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Gordon's D-Zone Arcive (2006-2014)

Saturday, April 19, 2008


I’ve got to admit that I never expected to be writing this post so early on after my eye operation back in 2006. It is also difficult to put my thoughts and feelings into words. That explains why I have not updated my blog for a while. The fact is that my right eye seems to be developing problems that are impairing my vision. Yes, I’ve been through the process before in both eyes and I know what to expect. I started having problems with my central vision and the signs of a cataract forming are all there.

I have gained a lot of understanding of my eye condition thanks to the internet. And I was aware of this risk. But that doesn’t mean that I’m not scared and rather anxious about the future. Needless to say, I’m trying to do my best to do anything possible to save my only good eye. After all, if further damage can be halted or any remedial action taken, I’m willing to try. I know that this sounds like contradicting what I believe to be disability as defined by the social model.

However, even if I believe that disability is largely socially created, the fact remains that this doesn’t mean that we should not be taking our medicine or any action that has a realistic chance of addressing issues related to the body. In that, I wish to emphasize the word ‘realistic’. For instance, the reason that I protested against doing physiotherapy or surgery on my legs as a child and teenager was because I knew that it would really be a cosmetic intervention. And by that time, I had got used to my legs (most of the time at least).

Of course, I’m aware of the things that will need addressing if I go blind again. I have lived like that for three years of my life already. I cannot deny that I’ll be missing some things such as seeing my nephews grow, seeing the faces of my friends and loved ones change, and taking photos or even doodling with my pen when I’m bored. At the same time, I know that I have to adapt and go on with my life and work. I know that I shouldn’t let this experience change who I am – even if it will have an effect on how I perceive reality. It will also change how I do things.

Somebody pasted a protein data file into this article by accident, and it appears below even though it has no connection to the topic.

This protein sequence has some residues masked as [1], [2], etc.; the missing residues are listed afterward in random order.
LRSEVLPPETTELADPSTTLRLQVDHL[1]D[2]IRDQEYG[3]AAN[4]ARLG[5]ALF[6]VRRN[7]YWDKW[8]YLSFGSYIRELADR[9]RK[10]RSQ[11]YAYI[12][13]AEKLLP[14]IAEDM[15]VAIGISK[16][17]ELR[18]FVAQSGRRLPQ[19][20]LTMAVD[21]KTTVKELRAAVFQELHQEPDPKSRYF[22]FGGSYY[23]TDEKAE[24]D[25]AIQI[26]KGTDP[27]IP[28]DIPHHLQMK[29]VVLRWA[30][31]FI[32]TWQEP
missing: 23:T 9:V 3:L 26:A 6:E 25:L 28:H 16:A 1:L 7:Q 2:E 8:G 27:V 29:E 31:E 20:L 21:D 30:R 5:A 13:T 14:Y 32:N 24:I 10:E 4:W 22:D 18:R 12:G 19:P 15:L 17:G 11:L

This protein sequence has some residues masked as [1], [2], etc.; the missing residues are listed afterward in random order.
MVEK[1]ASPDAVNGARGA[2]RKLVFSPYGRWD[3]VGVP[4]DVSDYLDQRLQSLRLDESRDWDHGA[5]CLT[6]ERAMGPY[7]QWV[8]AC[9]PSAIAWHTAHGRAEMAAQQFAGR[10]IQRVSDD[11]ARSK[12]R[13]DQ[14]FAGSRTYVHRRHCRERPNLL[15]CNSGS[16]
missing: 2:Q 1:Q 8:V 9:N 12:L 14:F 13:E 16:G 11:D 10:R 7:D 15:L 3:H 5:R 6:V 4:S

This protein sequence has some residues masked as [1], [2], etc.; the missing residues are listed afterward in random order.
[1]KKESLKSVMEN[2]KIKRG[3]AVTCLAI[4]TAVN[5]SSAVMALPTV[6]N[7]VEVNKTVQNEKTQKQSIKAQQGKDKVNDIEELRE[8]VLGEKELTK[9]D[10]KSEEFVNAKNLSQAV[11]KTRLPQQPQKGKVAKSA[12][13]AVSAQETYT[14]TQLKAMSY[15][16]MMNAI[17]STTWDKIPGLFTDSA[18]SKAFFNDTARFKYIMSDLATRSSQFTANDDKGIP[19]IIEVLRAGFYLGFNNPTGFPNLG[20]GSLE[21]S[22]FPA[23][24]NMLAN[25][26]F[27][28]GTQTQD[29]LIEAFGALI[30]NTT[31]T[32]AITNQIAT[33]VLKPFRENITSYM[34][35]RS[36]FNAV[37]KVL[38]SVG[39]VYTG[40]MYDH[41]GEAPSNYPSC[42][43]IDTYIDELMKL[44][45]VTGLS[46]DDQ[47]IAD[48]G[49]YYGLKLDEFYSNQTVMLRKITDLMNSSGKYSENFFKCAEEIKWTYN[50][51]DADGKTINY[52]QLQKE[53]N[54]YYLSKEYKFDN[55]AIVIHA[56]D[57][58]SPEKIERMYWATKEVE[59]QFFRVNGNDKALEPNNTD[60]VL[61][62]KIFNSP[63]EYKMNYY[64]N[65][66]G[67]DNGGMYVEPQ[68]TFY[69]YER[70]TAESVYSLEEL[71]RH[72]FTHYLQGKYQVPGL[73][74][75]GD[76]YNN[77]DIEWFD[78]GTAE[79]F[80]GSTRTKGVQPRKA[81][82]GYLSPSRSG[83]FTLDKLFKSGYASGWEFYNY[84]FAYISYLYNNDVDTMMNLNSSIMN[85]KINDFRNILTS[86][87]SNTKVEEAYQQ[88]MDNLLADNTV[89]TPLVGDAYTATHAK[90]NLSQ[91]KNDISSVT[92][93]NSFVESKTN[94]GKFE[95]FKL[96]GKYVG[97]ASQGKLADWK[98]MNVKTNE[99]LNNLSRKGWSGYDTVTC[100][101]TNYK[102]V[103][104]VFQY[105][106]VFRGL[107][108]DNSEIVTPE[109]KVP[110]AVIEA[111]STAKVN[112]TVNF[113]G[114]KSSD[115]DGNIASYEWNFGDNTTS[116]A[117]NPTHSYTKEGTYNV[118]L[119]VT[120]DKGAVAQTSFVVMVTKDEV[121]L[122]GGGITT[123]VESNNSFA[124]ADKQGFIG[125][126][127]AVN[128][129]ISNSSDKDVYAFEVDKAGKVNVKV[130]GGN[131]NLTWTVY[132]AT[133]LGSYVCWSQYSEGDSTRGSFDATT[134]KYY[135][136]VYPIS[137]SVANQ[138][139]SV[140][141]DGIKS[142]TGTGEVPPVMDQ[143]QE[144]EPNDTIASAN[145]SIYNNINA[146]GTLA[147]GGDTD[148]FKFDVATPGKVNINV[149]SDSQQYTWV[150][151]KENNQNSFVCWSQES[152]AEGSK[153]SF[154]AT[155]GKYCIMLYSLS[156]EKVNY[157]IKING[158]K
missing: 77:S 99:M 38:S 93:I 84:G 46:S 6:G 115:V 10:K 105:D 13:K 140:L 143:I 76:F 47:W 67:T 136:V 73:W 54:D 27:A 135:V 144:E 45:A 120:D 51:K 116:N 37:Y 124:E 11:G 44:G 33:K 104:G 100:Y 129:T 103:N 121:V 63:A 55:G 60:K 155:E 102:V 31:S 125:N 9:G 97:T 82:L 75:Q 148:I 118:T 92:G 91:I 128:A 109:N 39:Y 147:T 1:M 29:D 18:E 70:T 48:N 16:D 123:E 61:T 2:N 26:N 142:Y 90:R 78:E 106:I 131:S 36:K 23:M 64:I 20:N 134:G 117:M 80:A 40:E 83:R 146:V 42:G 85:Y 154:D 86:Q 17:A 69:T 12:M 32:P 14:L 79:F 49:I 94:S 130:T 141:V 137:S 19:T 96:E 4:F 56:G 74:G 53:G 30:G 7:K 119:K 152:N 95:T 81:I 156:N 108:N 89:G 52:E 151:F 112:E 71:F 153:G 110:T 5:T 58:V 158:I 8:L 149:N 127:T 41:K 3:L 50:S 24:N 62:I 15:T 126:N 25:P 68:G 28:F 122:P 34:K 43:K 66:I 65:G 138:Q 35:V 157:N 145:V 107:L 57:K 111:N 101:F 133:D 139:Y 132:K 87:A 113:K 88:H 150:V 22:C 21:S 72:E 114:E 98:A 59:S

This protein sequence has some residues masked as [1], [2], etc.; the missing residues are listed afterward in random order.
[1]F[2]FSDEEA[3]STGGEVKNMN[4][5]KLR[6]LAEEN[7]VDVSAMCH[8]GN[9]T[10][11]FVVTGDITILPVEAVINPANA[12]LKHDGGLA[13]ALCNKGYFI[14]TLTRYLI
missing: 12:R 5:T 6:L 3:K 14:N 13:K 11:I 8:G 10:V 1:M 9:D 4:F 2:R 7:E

I do worry about the future when things like these happen. I did so when I first went blind. And the second time is not easier than the first. The only similarity is that the physical signs are the same but the experience is greatly different. And you have the benefit of experience. And then, I ask myself whether this will affect my aspirations and hopes for the future. Will I be able to raise a family in the future? Or continue with my plans to live on my own? As my life situation is changing and I’m unsure of what will happen next, I do not yet have any answers here.

Anyway, I will have a better idea of what will happen on Wednesday as I have set an appointment with my ophthalmologist. I will take it from there. At least, I can still go on blogging I guess. Let’s see what happens, or should that be ‘observe’, err... ‘Witness’ … dah… you got what I mean!